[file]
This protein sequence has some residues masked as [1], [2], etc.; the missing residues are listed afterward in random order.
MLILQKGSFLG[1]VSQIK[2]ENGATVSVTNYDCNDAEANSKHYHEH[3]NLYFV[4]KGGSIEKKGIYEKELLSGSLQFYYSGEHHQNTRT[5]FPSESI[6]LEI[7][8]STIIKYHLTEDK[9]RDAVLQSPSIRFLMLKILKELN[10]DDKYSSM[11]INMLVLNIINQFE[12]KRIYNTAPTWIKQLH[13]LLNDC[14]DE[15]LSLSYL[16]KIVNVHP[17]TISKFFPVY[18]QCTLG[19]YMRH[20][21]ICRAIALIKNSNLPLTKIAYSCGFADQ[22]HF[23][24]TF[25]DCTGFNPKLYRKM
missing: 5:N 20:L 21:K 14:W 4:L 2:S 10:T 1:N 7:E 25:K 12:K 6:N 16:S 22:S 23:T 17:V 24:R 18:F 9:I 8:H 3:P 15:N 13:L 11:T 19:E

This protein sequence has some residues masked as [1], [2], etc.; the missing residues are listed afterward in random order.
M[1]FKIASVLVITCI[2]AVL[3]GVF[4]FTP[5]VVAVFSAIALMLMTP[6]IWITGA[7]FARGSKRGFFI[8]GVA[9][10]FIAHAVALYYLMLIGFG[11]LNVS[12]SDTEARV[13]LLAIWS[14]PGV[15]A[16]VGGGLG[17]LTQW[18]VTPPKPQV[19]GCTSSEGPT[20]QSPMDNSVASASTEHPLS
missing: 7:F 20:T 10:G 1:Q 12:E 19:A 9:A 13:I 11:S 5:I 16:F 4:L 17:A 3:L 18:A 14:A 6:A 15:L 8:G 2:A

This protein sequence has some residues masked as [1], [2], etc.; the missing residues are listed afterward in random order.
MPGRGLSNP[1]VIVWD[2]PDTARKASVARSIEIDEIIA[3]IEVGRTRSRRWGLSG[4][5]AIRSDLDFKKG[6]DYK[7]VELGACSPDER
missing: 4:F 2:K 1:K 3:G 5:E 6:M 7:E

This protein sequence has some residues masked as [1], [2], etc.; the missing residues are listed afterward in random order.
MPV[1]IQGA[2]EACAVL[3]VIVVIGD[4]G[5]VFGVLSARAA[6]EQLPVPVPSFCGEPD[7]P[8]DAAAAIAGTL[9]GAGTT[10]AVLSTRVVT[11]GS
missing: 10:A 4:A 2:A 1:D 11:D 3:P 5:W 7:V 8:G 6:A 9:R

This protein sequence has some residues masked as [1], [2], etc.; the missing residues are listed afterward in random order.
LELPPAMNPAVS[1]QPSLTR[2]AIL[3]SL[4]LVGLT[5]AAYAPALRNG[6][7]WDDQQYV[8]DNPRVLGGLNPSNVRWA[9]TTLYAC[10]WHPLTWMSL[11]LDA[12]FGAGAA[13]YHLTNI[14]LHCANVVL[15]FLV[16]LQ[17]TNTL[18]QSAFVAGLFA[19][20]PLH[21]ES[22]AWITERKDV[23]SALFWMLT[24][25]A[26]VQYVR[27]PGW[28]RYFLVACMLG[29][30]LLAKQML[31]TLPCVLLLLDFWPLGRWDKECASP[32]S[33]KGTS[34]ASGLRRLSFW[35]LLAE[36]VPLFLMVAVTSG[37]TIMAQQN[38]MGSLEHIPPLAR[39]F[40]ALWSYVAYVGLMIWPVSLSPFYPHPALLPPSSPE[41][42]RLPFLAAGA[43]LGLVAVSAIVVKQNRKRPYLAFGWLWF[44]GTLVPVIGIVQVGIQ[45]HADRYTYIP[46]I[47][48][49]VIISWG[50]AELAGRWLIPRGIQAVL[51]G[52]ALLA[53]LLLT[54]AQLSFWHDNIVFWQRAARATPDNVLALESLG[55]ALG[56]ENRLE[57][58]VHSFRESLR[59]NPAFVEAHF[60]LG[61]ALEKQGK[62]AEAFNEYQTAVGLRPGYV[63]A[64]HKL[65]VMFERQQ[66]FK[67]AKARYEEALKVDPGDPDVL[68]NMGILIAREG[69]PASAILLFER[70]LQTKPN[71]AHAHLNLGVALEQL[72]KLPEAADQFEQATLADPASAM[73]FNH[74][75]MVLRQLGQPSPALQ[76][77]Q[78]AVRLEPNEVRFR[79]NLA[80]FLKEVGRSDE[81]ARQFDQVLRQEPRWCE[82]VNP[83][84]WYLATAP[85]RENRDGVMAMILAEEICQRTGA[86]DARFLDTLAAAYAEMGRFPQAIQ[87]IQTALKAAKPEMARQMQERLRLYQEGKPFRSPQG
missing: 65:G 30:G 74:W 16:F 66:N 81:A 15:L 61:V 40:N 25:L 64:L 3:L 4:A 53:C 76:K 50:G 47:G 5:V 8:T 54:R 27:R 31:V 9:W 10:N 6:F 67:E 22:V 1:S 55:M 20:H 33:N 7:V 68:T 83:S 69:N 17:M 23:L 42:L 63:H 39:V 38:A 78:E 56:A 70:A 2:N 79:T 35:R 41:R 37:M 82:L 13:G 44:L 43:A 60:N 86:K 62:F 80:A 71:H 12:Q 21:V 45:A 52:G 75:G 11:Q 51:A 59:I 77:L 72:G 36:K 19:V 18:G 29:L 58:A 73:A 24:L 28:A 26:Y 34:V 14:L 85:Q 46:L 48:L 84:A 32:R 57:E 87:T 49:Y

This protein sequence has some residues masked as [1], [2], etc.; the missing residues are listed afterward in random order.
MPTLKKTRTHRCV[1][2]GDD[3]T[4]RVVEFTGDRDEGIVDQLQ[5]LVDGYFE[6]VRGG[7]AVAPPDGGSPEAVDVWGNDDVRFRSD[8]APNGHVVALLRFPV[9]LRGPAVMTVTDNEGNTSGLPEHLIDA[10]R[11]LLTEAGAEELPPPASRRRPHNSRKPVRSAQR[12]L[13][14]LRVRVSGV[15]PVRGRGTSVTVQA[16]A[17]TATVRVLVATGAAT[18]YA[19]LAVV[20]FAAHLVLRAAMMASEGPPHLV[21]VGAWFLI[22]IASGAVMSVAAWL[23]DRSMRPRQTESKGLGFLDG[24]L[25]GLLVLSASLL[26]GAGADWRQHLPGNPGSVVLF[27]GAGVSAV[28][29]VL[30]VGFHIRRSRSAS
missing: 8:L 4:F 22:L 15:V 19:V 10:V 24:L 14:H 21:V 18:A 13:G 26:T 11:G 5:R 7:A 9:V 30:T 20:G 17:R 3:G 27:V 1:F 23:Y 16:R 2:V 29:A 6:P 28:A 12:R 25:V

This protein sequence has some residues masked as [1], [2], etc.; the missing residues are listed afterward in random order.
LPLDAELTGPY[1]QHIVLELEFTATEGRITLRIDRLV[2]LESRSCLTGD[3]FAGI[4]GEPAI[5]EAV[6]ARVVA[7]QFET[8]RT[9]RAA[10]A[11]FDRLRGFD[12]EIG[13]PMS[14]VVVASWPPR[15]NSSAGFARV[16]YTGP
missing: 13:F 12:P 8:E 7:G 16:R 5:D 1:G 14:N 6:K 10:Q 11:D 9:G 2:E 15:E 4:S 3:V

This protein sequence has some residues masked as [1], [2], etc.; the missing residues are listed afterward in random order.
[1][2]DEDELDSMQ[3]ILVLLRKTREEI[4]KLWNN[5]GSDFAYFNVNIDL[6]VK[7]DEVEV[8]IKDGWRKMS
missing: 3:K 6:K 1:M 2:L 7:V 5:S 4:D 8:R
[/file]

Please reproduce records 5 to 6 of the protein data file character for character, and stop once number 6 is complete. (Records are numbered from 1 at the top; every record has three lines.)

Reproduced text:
This protein sequence has some residues masked as [1], [2], etc.; the missing residues are listed afterward in random order.
LELPPAMNPAVS[1]QPSLTR[2]AIL[3]SL[4]LVGLT[5]AAYAPALRNG[6][7]WDDQQYV[8]DNPRVLGGLNPSNVRWA[9]TTLYAC[10]WHPLTWMSL[11]LDA[12]FGAGAA[13]YHLTNI[14]LHCANVVL[15]FLV[16]LQ[17]TNTL[18]QSAFVAGLFA[19][20]PLH[21]ES[22]AWITERKDV[23]SALFWMLT[24][25]A[26]VQYVR[27]PGW[28]RYFLVACMLG[29][30]LLAKQML[31]TLPCVLLLLDFWPLGRWDKECASP[32]S[33]KGTS[34]ASGLRRLSFW[35]LLAE[36]VPLFLMVAVTSG[37]TIMAQQN[38]MGSLEHIPPLAR[39]F[40]ALWSYVAYVGLMIWPVSLSPFYPHPALLPPSSPE[41][42]RLPFLAAGA[43]LGLVAVSAIVVKQNRKRPYLAFGWLWF[44]GTLVPVIGIVQVGIQ[45]HADRYTYIP[46]I[47][48][49]VIISWG[50]AELAGRWLIPRGIQAVL[51]G[52]ALLA[53]LLLT[54]AQLSFWHDNIVFWQRAARATPDNVLALESLG[55]ALG[56]ENRLE[57][58]VHSFRESLR[59]NPAFVEAHF[60]LG[61]ALEKQGK[62]AEAFNEYQTAVGLRPGYV[63]A[64]HKL[65]VMFERQQ[66]FK[67]AKARYEEALKVDPGDPDVL[68]NMGILIAREG[69]PASAILLFER[70]LQTKPN[71]AHAHLNLGVALEQL[72]KLPEAADQFEQATLADPASAM[73]FNH[74][75]MVLRQLGQPSPALQ[76][77]Q[78]AVRLEPNEVRFR[79]NLA[80]FLKEVGRSDE[81]ARQFDQVLRQEPRWCE[82]VNP[83][84]WYLATAP[85]RENRDGVMAMILAEEICQRTGA[86]DARFLDTLAAAYAEMGRFPQAIQ[87]IQTALKAAKPEMARQMQERLRLYQEGKPFRSPQG
missing: 65:G 30:G 74:W 16:F 66:N 81:A 15:L 61:V 40:N 25:L 64:L 3:L 4:A 53:C 76:K 50:G 47:G 5:V 8:T 54:R 27:R 31:V 9:W 10:N 6:F 67:E 22:V 1:S 55:M 20:H 33:N 7:V 68:T 83:S 69:N 17:M 23:L 42:L 63:H 39:V 38:A 78:E 56:A 70:A 2:N 79:T 35:R 41:R 37:M 82:L 13:G 44:L 43:A 60:N 86:K 62:F 80:A 71:H 12:Q 21:V 45:A 52:G 75:G 11:Q 51:A 59:I 77:L 72:G 36:K 19:V 18:G 29:L 58:A 73:A 24:L 28:A 26:Y 34:V 14:L 85:Q 46:L 48:L 84:A 32:R 57:E 87:T 49:Y

This protein sequence has some residues masked as [1], [2], etc.; the missing residues are listed afterward in random order.
MPTLKKTRTHRCV[1][2]GDD[3]T[4]RVVEFTGDRDEGIVDQLQ[5]LVDGYFE[6]VRGG[7]AVAPPDGGSPEAVDVWGNDDVRFRSD[8]APNGHVVALLRFPV[9]LRGPAVMTVTDNEGNTSGLPEHLIDA[10]R[11]LLTEAGAEELPPPASRRRPHNSRKPVRSAQR[12]L[13][14]LRVRVSGV[15]PVRGRGTSVTVQA[16]A[17]TATVRVLVATGAAT[18]YA[19]LAVV[20]FAAHLVLRAAMMASEGPPHLV[21]VGAWFLI[22]IASGAVMSVAAWL[23]DRSMRPRQTESKGLGFLDG[24]L[25]GLLVLSASLL[26]GAGADWRQHLPGNPGSVVLF[27]GAGVSAV[28][29]VL[30]VGFHIRRSRSAS
missing: 8:L 4:F 22:L 15:V 19:V 10:V 24:L 14:H 21:V 18:A 13:G 26:T 11:G 5:R 7:A 9:V 30:T 20:G 17:R 3:G 27:V 1:F 23:Y 16:R 2:V 29:A 6:P 28:A 12:R 25:V